Project description:Protein kinase C (PKC) is an important signal transduction protein whose cysteine-rich regulatory domain C1 has been proposed to interact with general anesthetics in both of its diacylglycerol/phorbol ester-binding subdomains, the tandem repeats C1A and C1B. Previously, we identified an allosteric binding site on one of the two cysteine-rich domains, PKCdelta C1B. To test the hypothesis that there is an additional anesthetic site on the other cysteine-rich subdomain, C1A, we subcloned, expressed in Escherichia coli, purified, and characterized mouse PKCdelta C1A. Octanol and butanol both quenched the intrinsic fluorescence of PKCdelta C1A in a saturable manner, suggesting the presence of a binding site. To locate this site, PKCdelta C1A was photolabeled with three diazirine-containing alkanols, 3-azioctanol, 7-azioctanol, and 3-azibutanol. Mass spectrometry revealed that at low concentrations all three photoincorporated into PKCdelta C1A with a stoichiometry of 1:1 in the labeled fraction, but higher stoichiometries occurred at higher concentrations, particularly with azibutanol. Photocomplexes of PKCdelta C1A with azioctanols were separated from the unlabeled protein by HPLC, reduced, alkylated, digested with trypsin, and sequenced by mass spectrometry. All the azioctanols photolabeled PKCdelta C1A at residue Tyr-29, corresponding to Tyr-187 of the full-length PKCdelta, and at a neighboring residue, Lys-40, suggesting there is an alcohol site in this vicinity. In addition, Glu-2 was photolabeled more efficiently by 3-azibutanol than by the azioctanols, suggesting the existence of a second, smaller site.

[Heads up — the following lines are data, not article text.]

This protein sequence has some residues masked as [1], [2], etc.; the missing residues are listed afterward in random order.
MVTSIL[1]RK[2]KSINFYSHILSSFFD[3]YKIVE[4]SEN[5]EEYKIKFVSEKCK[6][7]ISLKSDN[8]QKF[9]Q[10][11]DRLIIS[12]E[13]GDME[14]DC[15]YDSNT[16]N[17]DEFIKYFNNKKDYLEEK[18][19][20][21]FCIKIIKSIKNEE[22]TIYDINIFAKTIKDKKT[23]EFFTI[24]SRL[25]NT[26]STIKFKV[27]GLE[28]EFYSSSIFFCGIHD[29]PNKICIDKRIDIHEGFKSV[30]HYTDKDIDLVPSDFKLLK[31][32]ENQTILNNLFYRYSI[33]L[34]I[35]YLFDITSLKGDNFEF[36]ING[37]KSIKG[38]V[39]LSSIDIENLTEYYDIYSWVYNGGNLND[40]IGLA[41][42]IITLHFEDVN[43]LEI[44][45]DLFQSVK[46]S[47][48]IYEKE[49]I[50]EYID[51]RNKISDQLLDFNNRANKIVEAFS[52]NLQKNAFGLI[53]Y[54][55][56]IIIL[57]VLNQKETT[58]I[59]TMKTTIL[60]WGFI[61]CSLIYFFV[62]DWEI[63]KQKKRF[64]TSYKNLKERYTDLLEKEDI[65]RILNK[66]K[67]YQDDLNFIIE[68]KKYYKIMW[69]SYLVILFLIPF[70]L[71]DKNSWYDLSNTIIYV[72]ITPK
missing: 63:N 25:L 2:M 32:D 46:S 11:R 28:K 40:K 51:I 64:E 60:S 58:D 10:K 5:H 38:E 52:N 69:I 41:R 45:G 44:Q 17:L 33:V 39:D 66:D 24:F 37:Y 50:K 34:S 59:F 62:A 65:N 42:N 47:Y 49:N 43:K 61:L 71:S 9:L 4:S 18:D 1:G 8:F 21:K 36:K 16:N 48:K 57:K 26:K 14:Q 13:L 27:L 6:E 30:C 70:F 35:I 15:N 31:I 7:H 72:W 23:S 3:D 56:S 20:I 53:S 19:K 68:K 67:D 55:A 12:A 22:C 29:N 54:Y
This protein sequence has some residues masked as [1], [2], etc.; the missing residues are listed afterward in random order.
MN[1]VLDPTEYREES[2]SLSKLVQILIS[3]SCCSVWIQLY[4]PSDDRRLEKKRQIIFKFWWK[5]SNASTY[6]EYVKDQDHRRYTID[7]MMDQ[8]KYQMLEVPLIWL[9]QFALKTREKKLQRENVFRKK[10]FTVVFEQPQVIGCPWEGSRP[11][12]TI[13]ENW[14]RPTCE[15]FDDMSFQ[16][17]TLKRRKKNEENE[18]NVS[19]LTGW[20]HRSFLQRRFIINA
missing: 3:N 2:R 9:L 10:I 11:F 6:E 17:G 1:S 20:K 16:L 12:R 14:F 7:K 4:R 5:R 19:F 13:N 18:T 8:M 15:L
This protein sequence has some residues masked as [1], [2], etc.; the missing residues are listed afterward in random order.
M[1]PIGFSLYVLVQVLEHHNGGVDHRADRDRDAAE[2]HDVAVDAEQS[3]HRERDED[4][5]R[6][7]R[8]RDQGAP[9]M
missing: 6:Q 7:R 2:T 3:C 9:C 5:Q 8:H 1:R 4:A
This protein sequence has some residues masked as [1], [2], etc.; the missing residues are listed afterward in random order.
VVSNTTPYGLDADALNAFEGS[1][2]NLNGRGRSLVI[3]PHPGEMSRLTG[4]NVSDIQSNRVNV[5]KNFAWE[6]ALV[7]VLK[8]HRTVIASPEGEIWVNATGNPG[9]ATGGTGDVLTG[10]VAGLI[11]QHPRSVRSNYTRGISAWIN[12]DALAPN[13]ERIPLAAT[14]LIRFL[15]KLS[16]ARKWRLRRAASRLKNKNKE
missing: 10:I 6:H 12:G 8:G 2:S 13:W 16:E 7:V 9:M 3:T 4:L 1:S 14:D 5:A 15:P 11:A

Project description:PKC (protein kinase C) ? is predominantly expressed in T-cells and is critically involved in immunity. Design of PKC?-selective molecules to manage autoimmune disorders by targeting its activator-binding C1 domain requires the knowledge of its structure and the activator-binding residues. The C1 domain consists of twin C1 domains, C1A and C1B, of which C1B plays a critical role in the membrane translocation and activation of PKC?. In the present study we determined the crystal structure of PKC?C1B to 1.63 Å (1 Å=0.1 nm) resolution, which showed that Trp(253) at the rim of the activator-binding pocket was orientated towards the membrane, whereas in PKC?C1B the homologous tryptophan residue was orientated away from the membrane. This particular orientation of Trp(253) affects the size of the activator-binding pocket and the membrane affinity. To further probe the structural constraints on activator-binding, five residues lining the activator-binding site were mutated (Y239A, T243A, W253G, L255G and Q258G) and the binding affinities of the PKC?C1B mutants were measured. These mutants showed reduced binding affinities for phorbol ester [PDBu (phorbol 12,13-dibutyrate)] and diacylglycerol [DOG (sn-1,2-dioctanoylglycerol), SAG (sn-1-stearoyl 2-arachidonyl glycerol)]. All five full-length PKC? mutants exhibited reduced phorbol-ester-induced membrane translocation compared with the wild-type. These results provide insights into the PKC? activator-binding domain, which will aid in future design of PKC?-selective molecules.